“Cinema must be reinvented each time, and whoever ventures into cinema must also share in its reinvention.” I love this statement.

It was made in an interview by the Senegalese filmmaker Djibril Diop Mambéty. Consider the statement in relation to Mambéty’s own cinema and to his Touki Bouki in particular (the film was restored by the World Cinema Project in 2008). On first viewing, his classic 1973 film—about a young couple from Dakar trying to make their way to a supposedly better life in France—might seem unorthodox in the extreme and even disconcertingly fragmented. But like all real artists, Mambéty had no interest in creating work that would go down easily.

The tools for moviemaking are now more easily accessible and much cheaper than they were when Mambéty started. But that means many things. Here in the United States, we are in a period where lots of stuff gets commonly and carelessly labeled as “movies.” It is now lazily expected that absolutely everything will go down easily, that moviemaking will bend like a reed to the demands of every new political program or trend, that the past can be ignored because somebody else will pay attention to it. Moviemaking is now like the internet—“democratized” without any actual investment in or discussion of the idea of democratization. This is a laissez-faire attitude that often amounts to a resigned belief in the technology itself, which will presumably chart its own course, which harmonizes perfectly with the interests of every CEO everyone loves to hate. In moviemaking as it stands, pretty much everything is being thrown against the wall and almost nothing is sticking. And that’s because there’s a lack of investment in the very idea of cinema itself, which means an investment in its past as well as its present. It’s a state of affairs that can’t go on forever, and the way forward can only be a rediscovery of the cinema’s past, through new eyes.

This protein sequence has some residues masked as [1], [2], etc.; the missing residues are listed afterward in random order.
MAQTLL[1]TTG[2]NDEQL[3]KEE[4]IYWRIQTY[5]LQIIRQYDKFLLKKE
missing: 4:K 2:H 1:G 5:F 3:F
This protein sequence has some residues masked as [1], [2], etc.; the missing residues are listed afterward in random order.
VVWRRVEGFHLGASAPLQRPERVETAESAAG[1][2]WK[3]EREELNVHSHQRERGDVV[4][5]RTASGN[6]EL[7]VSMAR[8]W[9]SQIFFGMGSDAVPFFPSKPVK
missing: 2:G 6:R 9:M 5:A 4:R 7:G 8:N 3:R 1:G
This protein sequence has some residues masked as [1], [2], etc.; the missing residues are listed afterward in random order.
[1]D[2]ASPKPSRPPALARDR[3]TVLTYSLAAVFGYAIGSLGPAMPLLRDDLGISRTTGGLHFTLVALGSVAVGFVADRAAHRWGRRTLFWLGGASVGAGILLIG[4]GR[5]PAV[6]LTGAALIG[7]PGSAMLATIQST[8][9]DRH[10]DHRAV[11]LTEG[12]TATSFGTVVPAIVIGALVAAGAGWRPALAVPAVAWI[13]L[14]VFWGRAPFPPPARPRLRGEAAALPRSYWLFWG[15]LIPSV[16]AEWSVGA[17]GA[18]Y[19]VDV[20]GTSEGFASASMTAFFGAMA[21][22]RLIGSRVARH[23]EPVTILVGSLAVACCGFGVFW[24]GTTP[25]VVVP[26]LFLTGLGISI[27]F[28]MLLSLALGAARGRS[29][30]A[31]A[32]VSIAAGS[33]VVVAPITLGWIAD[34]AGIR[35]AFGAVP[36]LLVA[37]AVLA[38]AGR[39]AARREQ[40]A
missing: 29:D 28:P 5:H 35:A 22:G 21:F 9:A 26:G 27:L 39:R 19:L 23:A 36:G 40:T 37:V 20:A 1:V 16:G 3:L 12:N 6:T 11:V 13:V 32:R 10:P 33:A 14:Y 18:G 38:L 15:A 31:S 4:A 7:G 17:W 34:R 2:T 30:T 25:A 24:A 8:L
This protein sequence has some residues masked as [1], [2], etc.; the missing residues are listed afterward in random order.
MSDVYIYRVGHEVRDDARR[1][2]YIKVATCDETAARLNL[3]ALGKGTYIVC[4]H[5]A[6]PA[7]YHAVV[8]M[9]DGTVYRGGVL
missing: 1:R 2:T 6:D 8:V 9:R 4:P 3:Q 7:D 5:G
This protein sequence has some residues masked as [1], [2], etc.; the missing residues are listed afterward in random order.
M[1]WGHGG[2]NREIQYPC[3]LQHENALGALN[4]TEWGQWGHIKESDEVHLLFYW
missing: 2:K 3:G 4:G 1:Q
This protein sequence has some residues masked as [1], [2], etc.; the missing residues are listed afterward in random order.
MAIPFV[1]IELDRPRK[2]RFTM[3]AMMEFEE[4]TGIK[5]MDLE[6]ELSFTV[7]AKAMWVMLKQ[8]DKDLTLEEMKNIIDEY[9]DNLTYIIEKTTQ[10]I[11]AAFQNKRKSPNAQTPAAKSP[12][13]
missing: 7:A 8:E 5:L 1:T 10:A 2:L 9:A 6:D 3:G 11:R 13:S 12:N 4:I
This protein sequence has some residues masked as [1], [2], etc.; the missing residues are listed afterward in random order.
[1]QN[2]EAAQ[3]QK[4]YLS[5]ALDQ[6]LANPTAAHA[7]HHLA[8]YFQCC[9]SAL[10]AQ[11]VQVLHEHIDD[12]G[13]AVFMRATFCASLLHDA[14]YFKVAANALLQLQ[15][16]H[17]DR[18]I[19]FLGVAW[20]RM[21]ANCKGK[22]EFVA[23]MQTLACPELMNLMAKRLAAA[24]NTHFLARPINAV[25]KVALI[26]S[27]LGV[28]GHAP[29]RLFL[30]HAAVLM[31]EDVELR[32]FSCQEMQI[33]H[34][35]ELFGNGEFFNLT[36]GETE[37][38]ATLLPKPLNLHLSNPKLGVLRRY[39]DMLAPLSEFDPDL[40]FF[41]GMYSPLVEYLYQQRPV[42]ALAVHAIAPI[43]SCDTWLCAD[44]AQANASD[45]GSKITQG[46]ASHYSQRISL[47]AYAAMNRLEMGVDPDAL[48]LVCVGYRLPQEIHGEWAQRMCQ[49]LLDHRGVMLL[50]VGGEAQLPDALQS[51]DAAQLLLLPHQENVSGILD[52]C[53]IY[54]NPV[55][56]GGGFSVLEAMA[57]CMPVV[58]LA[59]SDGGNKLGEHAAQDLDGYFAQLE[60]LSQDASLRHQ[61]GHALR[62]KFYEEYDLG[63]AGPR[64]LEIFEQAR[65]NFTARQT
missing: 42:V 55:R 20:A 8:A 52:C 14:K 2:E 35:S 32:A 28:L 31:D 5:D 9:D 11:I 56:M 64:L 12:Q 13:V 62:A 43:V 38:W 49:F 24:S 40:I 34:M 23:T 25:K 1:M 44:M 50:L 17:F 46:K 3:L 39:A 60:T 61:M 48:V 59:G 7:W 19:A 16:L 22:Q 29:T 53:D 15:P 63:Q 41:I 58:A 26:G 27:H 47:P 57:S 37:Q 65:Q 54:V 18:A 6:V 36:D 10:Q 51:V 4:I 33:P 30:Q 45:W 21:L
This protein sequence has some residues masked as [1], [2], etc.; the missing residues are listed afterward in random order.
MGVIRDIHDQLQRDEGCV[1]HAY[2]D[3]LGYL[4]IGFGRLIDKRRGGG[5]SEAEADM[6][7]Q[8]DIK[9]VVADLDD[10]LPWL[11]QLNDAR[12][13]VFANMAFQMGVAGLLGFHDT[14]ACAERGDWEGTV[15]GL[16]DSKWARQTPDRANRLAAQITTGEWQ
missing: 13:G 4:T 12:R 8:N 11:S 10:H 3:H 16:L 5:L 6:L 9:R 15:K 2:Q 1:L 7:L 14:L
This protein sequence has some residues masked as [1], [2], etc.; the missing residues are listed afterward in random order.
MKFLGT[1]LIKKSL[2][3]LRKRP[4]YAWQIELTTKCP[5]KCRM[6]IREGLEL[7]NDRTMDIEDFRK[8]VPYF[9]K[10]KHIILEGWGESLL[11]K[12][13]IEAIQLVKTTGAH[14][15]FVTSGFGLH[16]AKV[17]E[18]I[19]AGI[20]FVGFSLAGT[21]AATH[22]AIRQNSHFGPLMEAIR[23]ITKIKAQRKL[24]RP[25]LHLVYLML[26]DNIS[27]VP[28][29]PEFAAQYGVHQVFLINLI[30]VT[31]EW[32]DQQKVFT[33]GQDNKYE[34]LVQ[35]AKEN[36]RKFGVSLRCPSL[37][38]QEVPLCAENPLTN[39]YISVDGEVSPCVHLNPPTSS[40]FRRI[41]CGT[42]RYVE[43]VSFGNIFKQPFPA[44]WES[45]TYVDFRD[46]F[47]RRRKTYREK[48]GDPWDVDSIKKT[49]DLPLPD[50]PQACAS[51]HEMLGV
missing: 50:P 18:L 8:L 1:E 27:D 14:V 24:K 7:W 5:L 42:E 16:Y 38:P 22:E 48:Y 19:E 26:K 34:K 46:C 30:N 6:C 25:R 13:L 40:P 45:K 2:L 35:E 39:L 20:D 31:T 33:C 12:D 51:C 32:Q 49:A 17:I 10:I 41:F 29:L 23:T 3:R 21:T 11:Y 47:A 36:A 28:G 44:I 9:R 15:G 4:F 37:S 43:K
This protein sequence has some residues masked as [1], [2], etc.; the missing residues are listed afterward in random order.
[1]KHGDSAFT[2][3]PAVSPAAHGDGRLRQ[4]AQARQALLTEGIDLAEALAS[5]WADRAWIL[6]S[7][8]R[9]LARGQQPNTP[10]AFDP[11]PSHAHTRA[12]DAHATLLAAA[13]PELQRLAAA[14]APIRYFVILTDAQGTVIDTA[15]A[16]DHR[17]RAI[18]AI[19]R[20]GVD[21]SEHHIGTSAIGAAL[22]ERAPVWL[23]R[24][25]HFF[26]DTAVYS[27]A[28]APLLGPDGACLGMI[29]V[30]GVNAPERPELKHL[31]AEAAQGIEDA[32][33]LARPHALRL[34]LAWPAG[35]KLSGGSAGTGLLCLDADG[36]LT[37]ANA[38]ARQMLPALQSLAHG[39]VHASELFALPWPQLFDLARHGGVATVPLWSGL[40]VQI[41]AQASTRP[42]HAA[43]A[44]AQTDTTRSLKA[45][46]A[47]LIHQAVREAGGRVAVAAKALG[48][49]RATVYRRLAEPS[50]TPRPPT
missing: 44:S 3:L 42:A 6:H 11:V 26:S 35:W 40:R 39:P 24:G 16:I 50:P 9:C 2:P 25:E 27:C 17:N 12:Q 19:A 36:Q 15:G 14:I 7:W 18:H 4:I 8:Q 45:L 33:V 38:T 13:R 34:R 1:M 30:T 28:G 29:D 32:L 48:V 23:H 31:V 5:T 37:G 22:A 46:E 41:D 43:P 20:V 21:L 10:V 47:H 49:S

Mambéty is now a part of that past. He died far too soon, in 1998 at the age of 53. It was extremely difficult to get a film made in Africa during Mambéty’s lifetime, and it still is. Like Rossellini and Godard and Cassavetes, he pulled back the curtain and showed the world that moviemaking didn’t have to be a daunting and wildly expensive endeavor made only by trained craftsmen and artists. It could be made in a spirit of freedom with minimal elements. But, it had to be made, with a commitment to the cinema itself. Otherwise, it’s just more content.

- Kent Jones

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TOUKI BOUKI (Senegal, 1973, d. Djibril Diop Mambéty)
Restored in 2008 by Cineteca di Bologna/L’Immagine Ritrovata laboratory, in association with The Film Foundation’s World Cinema Project and the family of Djibril Diop Mambéty. Restoration funded by Armani, Cartier, Qatar Airways and Qatar Museum Authority.

The Film Foundation

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